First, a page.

Great fun for general readers curious about our world and an especially appropriate gift for a young person considering a...

CAESAR'S LAST BREATH

DECODING THE SECRETS OF THE AIR AROUND US

A witty book that turns the science of the stuff we breathe into a delightful romp through history.

Kean (The Tale of the Dueling Neurosurgeons: The History of the Human Brain as Revealed by True Stories of Trauma, Madness, and Recovery, 2014, etc.), an award-winning science writer whose previous books may have sounded off the wall but tackled serious subjects, has done it again, using his free-wheeling style to translate hard scientific facts into lively stories. He divides the narrative into three sections, the first of which examines the origins of the air on our planet. Here, we learn about the contribution of volcanic eruptions, including a diverting piece on one unfortunately stubborn resident of Mount Saint Helens, the eruption of which served as “the greatest geology lesson in American history.” In the second section, Kean takes up the various components of air, starting with the major one, nitrogen, and concluding with the much rarer helium and the noble gases. Here, each chapter explores how human beings have exploited the different gases, which gives the author the opportunity to tell more entertaining stories, including ones about anesthesia and ballooning. In the third section, Kean takes a look at recent changes in the composition of our air and at the significance of the atmospheres of other planets. Of special interest, however, are the interspersed sections called “Interludes,” in which the author tells related human interest anecdotes—e.g., an exploding lake in Cambodia, a failed bank robbery in Germany, spontaneous combustion of humans, and the special talents of Le Pétomane, a highly paid “fartiste” at the Moulin Rouge. Kean cannot resist sharing other gems he uncovered in his research, and readers will appreciate them. For these, see the back-of-the-book section, “Notes and Miscellanea.” Some are priceless.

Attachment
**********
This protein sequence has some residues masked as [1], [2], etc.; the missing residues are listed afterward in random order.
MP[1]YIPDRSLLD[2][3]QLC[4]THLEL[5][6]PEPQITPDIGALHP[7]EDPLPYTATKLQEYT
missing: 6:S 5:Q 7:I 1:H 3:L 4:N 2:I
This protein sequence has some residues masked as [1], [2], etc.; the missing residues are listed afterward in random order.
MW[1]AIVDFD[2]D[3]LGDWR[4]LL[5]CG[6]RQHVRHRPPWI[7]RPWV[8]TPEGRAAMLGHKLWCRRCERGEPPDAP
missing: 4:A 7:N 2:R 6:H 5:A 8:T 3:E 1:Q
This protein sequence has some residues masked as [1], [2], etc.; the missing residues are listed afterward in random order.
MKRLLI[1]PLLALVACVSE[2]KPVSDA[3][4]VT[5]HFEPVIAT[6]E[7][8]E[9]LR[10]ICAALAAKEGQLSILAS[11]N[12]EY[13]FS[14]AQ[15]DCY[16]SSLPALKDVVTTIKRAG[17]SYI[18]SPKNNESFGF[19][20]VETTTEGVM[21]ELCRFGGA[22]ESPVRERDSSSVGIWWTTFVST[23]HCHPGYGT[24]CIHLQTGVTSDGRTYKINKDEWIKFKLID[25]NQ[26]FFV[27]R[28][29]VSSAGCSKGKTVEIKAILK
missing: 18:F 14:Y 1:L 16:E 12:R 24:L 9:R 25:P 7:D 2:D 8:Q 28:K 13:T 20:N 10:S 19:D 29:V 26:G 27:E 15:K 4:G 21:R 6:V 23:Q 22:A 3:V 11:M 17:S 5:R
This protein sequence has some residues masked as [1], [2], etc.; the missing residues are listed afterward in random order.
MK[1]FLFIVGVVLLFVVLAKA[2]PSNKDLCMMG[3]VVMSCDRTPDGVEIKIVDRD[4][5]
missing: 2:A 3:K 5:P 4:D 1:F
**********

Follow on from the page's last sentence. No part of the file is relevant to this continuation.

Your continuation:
Great fun for general readers curious about our world and an especially appropriate gift for a young person considering a career in the sciences.

Pub Date: July 18, 2017

ISBN: 978-0-316-38164-2

Page Count: 384

Publisher: Little, Brown

Review Posted Online: April 30, 2017

Kirkus Reviews Issue: May 15, 2017

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A quirky wonder of a book.

WHY FISH DON'T EXIST

A STORY OF LOSS, LOVE, AND THE HIDDEN ORDER OF LIFE

A Peabody Award–winning NPR science reporter chronicles the life of a turn-of-the-century scientist and how her quest led to significant revelations about the meaning of order, chaos, and her own existence.